Akihiko Oshita*, Hirotaka Tashiro, Hironobu Amano, Tsuyoshi Kobayashi and Hideki Ohdan
Department of Surgery, Division of Frontier Medical Science, Graduate School of Biomedical Sciences, Hiroshima University, Japan
- *Corresponding Author:
- Akihiko Oshita
Department of Surgery
Division of Frontier Medical Science
Graduate School of Biomedical Sciences
1-2-3, Kasumi, Minami-ku
Hiroshima 734-8551, Japan
E-mail: [email protected]
Received Date: January 20, 2014; Accepted Date: March 25, 2014; Published Date: March 28, 2014
Citation: Oshita A, Tashiro H, Amano H, Kobayashi T, Ohdan H (2014) Single-Incision Laparoscopic Surgery in Liver Resection for Hepatocellular Carcinoma in Compensated Liver Cirrhosis. Transl Med 4:126. doi:10.4172/2161-1025.1000126
Copyright: © 2014 Oshita A, et al. This is an open-access article distributed under the terms of the Creative Commons Attribution License, which permits unrestricted use, distribution, and reproduction in any medium, provided the original author and source are credited
Background: Although trans-umbilical Single-Incision Laparoscopic Surgery (SILS) has been developing as an alternative to pure laparoscopic surgery or even natural orifice transluminal endoscopic surgery, ten reports of its use have yet been published in relation to liver resection. The aim of this article is to describe the SILS technique of liver resection for hepatocellular carcinoma in patient with compensated liver cirrhosis.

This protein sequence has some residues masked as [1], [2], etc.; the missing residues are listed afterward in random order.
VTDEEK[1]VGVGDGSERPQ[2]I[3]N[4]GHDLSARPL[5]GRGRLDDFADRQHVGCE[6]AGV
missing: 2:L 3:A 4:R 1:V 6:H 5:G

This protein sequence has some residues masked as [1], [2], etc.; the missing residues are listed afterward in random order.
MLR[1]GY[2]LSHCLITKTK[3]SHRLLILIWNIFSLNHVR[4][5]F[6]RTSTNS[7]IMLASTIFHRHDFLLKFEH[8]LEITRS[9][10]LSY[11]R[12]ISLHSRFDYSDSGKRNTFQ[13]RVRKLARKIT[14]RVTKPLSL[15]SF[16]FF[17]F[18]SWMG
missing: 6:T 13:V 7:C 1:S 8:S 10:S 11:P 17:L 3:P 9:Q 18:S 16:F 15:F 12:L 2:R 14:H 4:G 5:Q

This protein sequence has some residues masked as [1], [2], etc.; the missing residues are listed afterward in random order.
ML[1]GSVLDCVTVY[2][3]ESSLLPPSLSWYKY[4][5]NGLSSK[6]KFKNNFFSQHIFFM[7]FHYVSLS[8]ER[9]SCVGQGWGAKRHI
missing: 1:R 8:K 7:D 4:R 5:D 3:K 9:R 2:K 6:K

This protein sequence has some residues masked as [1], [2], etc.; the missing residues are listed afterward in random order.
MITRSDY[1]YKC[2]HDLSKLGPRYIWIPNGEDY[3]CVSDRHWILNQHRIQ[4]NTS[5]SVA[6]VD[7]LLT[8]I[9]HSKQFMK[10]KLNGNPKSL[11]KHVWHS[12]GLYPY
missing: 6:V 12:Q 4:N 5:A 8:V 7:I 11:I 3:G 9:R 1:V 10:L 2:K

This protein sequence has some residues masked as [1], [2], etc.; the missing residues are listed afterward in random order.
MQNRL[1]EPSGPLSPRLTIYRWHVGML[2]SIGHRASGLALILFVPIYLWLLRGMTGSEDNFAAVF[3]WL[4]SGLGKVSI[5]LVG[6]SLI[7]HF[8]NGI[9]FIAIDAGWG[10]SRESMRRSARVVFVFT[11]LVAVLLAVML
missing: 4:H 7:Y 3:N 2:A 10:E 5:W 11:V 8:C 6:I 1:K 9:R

Methods: Through a 4-cm vertical trans-umbilical incision, 3 trocars (1 of 12 mm and 2 of 5 mm) were inserted. The tumor was located in a peripheral lesion of segment 3 in a 34-year-old man with compensated liver cirrhosis. Liver transection was performed using radiofrequency ablation and bipolar coagulation forceps as a precoagulative device and ultrasonically activated coagulating shears under 8-mmHg of carbon dioxide pneumoperitoneum. The Pringle manoeuvre was not used.
Results: The operative duration was 200 min and blood loss was 20 ml. No transfusion was required. The tumor size was 13 mm in diameter and the surgical margin was 10 mm. The postoperative course was uneventful. The patient had minimal postoperative pain and scarring and was discharged on the 6th postoperative day.
Conclusion: Our result suggests that SILS liver resection could be feasible and an effective alternative to traditional pure laparoscopic liver resection that provides a more minimally invasive surgical option and the ability to hide the surgical incision within the umbilicus in selected patients.